Fourth Circuit Rules that an Employee Taking and Misusing Confidential Computer Data Does Not Violate the Computer Fraud and Abuse Act
In a recent decision that the court acknowledged would disappoint employers hoping to rein in rogue employees, the Fourth Circuit refused to apply the federal Computer Fraud and Abuse Act (“CFAA”) to workers who access computers or information in bad faith, or who disregard a technology use policy. That decision is WEC Carolina Energy Solutions, LLC v. Miller.
The CFAA is primarily a criminal statute designed to combat computer hackers. However, the statute also provides a civil remedy to a private party, such as an employer, who suffers damage or loss by reason of a violation of the statute. Employers have increasingly been relying on the statute to seek damages from former employees who accessed a computer without authorization or exceeded their authorized access. Typically, the central issue in such cases is whether the former employee was permitted to access the computer data when it was retrieved.
In the Miller decision, the employee allegedly downloaded information from the employer’s computer system while working there, then resigned and used that information to obtain a potential client for a competitor. While some courts have held that such conduct violates the CFAA because it violates the employee’s duty of loyalty, thereby terminating her agency relationship and automatically stripping her of any authority to access the computer, other courts have adopted a narrower approach. These courts have limited their interpretation of the CFAA, which prohibits computer access that is “without authorization” or “exceeds authorized authority.” They have held that the CFAA only applies to situations where an individual accesses a computer or computer data without actual permission. In affirming dismissal of the CFAA claim against the employee, the Fourth Circuit adopted this latter approach.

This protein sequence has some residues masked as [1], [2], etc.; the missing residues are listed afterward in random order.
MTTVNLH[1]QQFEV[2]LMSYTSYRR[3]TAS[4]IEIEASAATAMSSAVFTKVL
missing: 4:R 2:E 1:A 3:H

Noting that the CFAA does not define “authorization,” the court held that the ordinary meaning of “authorization” means “approved” or “sanctioned by,” and that an employee “exceeds authorized access” when he has approval to access a computer, but uses his access to obtain or alter information that falls outside the bounds of approved access. Thus, because the employee had authorization when she allegedly downloaded the computer data of her employer, she did not violate the CFAA, even if she kept that data and later used it for competitive purposes.
The court noted the problems that would logically follow if it were to interpret “authorization” more broadly. For instance, if “authorization” were broadly construed, an employee might be liable under the CFAA if the employee disregards his employer’s policy against downloading information so that he can work from home in order to meet deadlines set by his employer. Furthermore, the court rejected the cessation-of-agency theory adopted by some courts, noting that if the rule were taken seriously, it “would mean that any employee who checked the latest Facebook posting or sporting event scores in contravention of his employer’s use policy would be subject to the instantaneous cessation of his agency and, as a result, would be left without any authorization to access his employer’s computer systems.”
Because of the split between the federal circuit courts on breadth of this increasingly important statute, this issue may ultimately have to be addressed by the Supreme Court. Until then, employers in Virginia now face more difficulties in suing former employees under the CFAA.